Welcome to Clubhouse Chat page. Those of you who are not a member won’t be aware that the location of the Clubhouse is shrouded in mystery. The only way to visit it is via membership or an invite to the tearoom. Every few days, I’ll be sharing a conversation with all sorts of writers and authors at different levels of their writing careers. Over tea and cakes, or maybe a glass of something stronger, I shall be chatting with my guest about their work in progress, or latest book release.
Today I’m talking to dystopian writer, Myles Stafford. Welcome to the tearoom, Myles and tell us about your writing.
Thank you for your invite, Paula. As far as strong writing points for me, that’s easy. I write in the first person. I find it to be a difficult way to write, since the character who is speaking can only speak of their knowledge in the moment, or look back and speak about what they learned later. When an author writes in the third person, they can write with full knowledge of everyone and everything. Still, I prefer the first person medium since it gives the reader a greater sense of who the protagonist really is, her thoughts, fears, hopes, dreams, and so on. I learned this technique as a boy from Edgar Rice Burroughs, the author of the “John Carter of Mars” and “Tarzan” series. I’m not aware of anything that Mr. Burroughs wrote that was not in the first person.
On the topic of personal influences for my writing, in addition to Edgar Rice Burroughs, I would add J.R.R. Tolkien. I’ve written a pilot script for the series, and have submitted it for consideration, so I would have to add that I am influenced by and prefer gritty, realistic visual work, such as that produced by Jerry Bruckheimer, James Cameron, and the people who put together “The Walking Dead” series. I would add, too, that I feel a visual adaptation of these books must be realistic, visually impactful, fast paced, and include a musical score that stands out as exceptional on its own, such that it becomes a recognizable part of the story.
Needless to say, I’m very proud of “The Killer Angel” series. To me, the protagonist, Nicki Redstone, is an amazing person, and someone whom we can love and believe in – a real hero who we could use today.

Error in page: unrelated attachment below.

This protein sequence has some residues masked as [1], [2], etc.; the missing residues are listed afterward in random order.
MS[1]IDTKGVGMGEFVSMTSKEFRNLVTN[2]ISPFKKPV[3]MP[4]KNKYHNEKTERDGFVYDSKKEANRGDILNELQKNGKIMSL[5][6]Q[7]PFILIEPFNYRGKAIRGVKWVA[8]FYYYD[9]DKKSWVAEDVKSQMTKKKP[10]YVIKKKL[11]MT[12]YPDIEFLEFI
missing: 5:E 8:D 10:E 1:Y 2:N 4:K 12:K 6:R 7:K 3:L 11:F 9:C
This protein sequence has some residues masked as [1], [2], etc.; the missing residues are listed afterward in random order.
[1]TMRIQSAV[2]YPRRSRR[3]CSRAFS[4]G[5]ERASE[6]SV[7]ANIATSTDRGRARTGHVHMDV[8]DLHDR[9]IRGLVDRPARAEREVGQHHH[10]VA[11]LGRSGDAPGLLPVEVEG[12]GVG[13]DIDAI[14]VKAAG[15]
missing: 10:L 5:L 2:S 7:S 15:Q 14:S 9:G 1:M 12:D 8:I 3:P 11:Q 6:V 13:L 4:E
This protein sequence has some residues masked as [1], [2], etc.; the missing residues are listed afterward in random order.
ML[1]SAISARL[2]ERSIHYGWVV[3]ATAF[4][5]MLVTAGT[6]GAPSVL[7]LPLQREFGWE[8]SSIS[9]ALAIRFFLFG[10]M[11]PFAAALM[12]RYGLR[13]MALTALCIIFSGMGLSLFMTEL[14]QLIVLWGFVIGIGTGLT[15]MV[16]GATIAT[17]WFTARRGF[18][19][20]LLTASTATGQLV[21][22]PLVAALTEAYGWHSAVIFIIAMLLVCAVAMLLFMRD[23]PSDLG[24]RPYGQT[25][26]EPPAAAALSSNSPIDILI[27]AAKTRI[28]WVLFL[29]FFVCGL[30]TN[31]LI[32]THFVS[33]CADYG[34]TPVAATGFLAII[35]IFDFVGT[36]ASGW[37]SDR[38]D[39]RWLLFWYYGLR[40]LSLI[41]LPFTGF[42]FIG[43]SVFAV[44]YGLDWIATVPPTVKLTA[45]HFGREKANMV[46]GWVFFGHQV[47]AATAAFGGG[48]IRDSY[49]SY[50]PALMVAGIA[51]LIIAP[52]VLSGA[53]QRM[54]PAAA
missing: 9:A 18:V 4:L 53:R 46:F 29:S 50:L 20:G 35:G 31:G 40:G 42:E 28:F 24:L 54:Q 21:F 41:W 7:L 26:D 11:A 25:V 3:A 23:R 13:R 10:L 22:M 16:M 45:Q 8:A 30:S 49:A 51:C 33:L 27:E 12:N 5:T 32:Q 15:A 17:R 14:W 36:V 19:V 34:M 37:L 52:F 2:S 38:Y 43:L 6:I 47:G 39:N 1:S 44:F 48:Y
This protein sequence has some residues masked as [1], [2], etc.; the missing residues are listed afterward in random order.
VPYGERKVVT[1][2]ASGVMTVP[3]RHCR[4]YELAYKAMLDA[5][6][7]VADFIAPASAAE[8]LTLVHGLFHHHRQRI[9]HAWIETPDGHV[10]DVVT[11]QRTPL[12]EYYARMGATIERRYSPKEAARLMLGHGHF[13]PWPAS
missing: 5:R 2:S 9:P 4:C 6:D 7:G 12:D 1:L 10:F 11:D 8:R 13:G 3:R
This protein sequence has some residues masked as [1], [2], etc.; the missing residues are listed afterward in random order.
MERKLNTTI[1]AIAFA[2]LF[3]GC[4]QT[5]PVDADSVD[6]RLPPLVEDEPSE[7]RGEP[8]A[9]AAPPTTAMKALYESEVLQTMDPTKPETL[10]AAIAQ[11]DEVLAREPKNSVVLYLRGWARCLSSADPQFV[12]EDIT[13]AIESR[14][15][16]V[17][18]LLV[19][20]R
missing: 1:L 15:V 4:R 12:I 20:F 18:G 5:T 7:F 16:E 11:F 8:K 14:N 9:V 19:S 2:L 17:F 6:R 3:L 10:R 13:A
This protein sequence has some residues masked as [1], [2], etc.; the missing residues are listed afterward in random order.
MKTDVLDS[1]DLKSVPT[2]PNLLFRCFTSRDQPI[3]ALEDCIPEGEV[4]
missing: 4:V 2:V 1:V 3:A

I do have a couple of unfinished projects, of course. I built the framework for a self-help book for middle managers, which is where I spent most of my career working for large outfits, whether corporate America or the military. Maybe I will finish it one day. I also have chapters of “The Killer Angel, Book Five” complete or partially complete. Will I ever finish it? I just don’t know. I have other things that would be easier to write, but I am on hiatus from writing, at least for a while.
You asked about the discipline of writing, research, hours and so on. Although my work so far is mostly fictional, I like to make certain that all aspects are technically accurate, so I will do as much research as necessary to be carefully accurate. I believe this is essential to good writing. Beyond that, I am an undisciplined writer. My view is that good writing is a creative process, not something that comfortably lends itself to a word count. I don’t follow that logic for producing something wonderful. I suppose that assigning oneself to a set number of hours for writing would work, but I tend to write when I have creative thought, then it just explodes on pages, and I can’t get it all down fast enough. When that happens, it just flows, sometimes late into the night. I write what I like to read, and always seek to avoid the typical, boring formulas that are so rampant in books, television and movies today. To write using a formula that “works” means that the story is there for commercial success, versus being something creative, fresh and thought-provoking.
To me, enjoyable, entertaining fiction requires two important ingredients (at least!) – One: A goodstoryteller. Two: A reader who can believe. I think that my books contain a story about a very real person who survives in a dystopian, apocalyptic future. If you can believe in her, then you will be engulfed and entertained by her story. And if you are, I’m happy.
Thank you again, Paula, for your kindness in inviting me to the Clubhouse Tearoom Chat. It’s been a genuine pleasure.
Thank you for joining me, Myles in the tearoom. If you would like to find out more about about Myles’ writing and books check out the links below:
If you want to find out more about Clubhouse Members’ Books, don’t forget to check out the Clubhouse Bookshops, too.